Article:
Keck Telescope Creator To Receive 2012 Franklin Medal

The Franklin Institute in Philadelphia has announced that Jerry Nelson, professor of astronomy and astrophysics at the University of California, Santa Cruz, will receive the 2012 Benjamin Franklin Medal in Electrical Engineering.

Nelson is internationally renowned as a developer of innovative designs for advanced telescopes. The Franklin Institute is honoring him “for his pioneering contributions to the development of segmented-mirror telescopes.”

The Franklin Institute awards are among the oldest and most prestigious comprehensive science awards in the world. Since 1824, the institute has honored excellence and achievement in science, engineering, and technology. Nelson will receive the Franklin Medal at an awards ceremony in Philadelphia in April.

Nelson played a central role in the design of the twin Keck Telescopes at the W. M. Keck Observatory in Hawaii, conceiving the revolutionary segmented design of the Kecks’ 10-meter primary mirrors. As founding director of the Center for Adaptive Optics, a National Science Foundation science and technology center headquartered at UC Santa Cruz, Nelson helped pioneer the use of adaptive optics for astronomy, enabling scientists to get sharp images from ground-based telescopes. He is now project scientist for the Thirty-Meter Telescope (TMT), which is currently in the design phase.

A member of the National Academy of Sciences, Nelson has received many awards for his achievements, including the 2010 Kavli Prize in Astrophysics from the Norwegian Academy of Science and Letters, the André Lallemand Prize of the French Academy of Sciences, and the American Astronomical Society’s Dannie Heineman Prize for Astrophysics. He earned a B.S. in physics from the California Institute of Technology and a Ph.D. in elementary particle physics from UC Berkeley. Nelson joined the faculty at UC Santa Cruz in 1994.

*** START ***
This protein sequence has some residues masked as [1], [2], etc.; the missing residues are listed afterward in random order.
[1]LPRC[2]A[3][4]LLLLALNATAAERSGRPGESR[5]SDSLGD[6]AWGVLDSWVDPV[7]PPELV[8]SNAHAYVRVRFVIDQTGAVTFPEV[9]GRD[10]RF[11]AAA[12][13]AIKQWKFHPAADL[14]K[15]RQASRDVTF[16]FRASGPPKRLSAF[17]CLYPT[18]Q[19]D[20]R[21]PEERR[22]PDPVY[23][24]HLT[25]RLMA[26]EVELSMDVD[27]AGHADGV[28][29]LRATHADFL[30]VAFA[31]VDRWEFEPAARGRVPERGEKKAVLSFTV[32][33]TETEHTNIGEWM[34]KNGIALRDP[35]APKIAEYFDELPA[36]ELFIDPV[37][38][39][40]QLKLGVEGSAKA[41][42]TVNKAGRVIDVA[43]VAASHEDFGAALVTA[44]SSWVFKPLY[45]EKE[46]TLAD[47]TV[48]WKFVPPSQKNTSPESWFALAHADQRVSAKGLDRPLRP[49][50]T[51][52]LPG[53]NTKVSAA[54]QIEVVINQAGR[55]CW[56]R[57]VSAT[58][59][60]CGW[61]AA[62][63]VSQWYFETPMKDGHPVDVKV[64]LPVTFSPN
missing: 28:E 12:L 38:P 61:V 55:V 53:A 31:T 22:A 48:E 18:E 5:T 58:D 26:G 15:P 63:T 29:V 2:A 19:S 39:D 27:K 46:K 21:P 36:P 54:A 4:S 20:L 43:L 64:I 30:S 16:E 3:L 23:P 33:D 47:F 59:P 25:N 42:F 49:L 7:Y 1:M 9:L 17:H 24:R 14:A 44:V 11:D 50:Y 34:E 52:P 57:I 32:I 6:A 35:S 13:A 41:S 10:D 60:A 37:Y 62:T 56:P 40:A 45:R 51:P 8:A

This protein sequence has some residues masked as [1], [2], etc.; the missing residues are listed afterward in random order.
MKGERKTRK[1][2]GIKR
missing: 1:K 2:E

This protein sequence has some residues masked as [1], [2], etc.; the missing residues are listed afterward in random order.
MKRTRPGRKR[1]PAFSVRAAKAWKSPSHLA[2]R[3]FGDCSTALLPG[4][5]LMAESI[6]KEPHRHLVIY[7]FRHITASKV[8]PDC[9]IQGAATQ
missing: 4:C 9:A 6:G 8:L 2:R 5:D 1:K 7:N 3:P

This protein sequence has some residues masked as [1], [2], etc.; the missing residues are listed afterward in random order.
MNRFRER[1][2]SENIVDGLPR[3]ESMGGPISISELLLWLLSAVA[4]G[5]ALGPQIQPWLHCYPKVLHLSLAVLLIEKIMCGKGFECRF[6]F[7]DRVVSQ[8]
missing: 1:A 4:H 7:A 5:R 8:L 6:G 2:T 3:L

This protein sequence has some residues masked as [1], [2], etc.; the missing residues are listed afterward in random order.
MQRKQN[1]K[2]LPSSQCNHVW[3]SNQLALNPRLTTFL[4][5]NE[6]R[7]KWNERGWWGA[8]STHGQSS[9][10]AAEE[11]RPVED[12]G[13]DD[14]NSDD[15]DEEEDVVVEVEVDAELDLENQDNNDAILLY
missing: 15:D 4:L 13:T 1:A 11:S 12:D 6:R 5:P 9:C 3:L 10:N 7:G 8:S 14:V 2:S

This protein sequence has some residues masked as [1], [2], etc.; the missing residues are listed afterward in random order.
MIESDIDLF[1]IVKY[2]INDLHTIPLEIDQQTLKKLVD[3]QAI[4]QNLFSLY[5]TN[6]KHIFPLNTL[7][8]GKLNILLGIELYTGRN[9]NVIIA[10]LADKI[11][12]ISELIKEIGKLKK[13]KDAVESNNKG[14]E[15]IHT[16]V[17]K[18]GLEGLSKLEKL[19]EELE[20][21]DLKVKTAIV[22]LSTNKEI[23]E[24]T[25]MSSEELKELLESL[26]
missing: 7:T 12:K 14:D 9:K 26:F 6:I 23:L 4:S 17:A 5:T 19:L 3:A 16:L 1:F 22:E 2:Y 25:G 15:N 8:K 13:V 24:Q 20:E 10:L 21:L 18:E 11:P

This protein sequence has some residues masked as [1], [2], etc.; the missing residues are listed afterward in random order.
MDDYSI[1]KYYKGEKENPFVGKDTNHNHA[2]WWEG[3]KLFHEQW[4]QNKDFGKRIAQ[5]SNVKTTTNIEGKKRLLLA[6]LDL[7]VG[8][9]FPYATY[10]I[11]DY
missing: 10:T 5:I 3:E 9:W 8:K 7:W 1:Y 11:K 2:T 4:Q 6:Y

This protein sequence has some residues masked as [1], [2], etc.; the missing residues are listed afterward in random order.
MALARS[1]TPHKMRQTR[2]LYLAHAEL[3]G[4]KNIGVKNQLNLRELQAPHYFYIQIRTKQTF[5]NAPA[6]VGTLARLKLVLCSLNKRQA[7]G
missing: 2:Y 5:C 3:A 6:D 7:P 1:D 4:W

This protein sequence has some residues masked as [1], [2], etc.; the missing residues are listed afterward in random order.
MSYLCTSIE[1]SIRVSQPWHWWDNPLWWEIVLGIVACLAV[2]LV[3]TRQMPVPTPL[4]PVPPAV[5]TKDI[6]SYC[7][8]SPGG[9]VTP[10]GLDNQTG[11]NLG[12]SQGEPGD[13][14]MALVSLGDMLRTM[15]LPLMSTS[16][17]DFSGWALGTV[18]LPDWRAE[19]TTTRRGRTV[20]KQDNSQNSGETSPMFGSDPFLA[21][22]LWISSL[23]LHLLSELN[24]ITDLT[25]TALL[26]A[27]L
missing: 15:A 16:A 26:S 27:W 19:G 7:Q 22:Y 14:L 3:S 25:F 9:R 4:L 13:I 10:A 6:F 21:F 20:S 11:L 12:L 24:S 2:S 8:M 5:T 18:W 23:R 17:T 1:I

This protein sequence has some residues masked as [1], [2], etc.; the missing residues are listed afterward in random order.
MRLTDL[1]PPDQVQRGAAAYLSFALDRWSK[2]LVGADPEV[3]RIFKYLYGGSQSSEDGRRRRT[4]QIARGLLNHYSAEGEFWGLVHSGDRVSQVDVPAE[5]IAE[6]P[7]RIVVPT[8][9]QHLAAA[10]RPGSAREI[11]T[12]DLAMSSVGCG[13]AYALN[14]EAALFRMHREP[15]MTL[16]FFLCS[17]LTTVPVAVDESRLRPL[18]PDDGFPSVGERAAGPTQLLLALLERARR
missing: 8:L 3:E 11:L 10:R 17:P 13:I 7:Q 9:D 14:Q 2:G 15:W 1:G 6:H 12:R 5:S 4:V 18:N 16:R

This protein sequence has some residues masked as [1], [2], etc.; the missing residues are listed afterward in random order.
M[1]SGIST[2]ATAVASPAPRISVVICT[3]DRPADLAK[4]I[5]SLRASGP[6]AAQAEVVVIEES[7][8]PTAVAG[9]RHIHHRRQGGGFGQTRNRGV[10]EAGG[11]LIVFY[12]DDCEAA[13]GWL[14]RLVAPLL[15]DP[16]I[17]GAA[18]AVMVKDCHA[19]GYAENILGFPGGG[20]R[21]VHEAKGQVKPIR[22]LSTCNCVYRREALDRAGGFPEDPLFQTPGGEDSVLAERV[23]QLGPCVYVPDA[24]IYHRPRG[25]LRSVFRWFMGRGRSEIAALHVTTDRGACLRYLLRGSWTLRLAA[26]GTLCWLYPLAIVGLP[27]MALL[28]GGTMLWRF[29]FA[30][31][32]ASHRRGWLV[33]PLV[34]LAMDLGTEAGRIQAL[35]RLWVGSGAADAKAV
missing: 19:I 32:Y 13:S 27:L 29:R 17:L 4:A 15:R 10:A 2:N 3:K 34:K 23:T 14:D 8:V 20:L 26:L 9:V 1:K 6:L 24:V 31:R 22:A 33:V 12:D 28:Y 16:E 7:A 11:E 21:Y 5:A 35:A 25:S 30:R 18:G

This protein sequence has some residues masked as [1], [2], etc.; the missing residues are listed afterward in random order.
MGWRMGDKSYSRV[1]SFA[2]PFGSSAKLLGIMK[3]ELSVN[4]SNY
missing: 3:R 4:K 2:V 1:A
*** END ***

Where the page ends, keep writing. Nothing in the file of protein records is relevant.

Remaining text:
The W. M. Keck Observatory operates two 10-meter optical/infrared telescopes on the summit of Mauna Kea on the Big Island of Hawaii. The twin telescopes feature a suite of advanced instruments including imagers, multi-object spectrographs, high-resolution spectrographs, integral-field spectroscopy and a world-leading laser guide star adaptive optics system which cancels out much of the interference caused by Earth’s turbulent atmosphere. The Observatory is a private 501(c) 3 non-profit organization and a scientific partnership of the California Institute of Technology, the University of California and NASA.

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The Franklin Institute’s mission is to inspire an understanding of and passion for science and technology learning. Through its awards, the institute seeks to broaden public awareness and encourage understanding of science and technology. Accordingly, the work of nominated individuals is evaluated on the basis of uncommon insight, skill, and creativity, as well as its ability to impact the future or have some public benefit.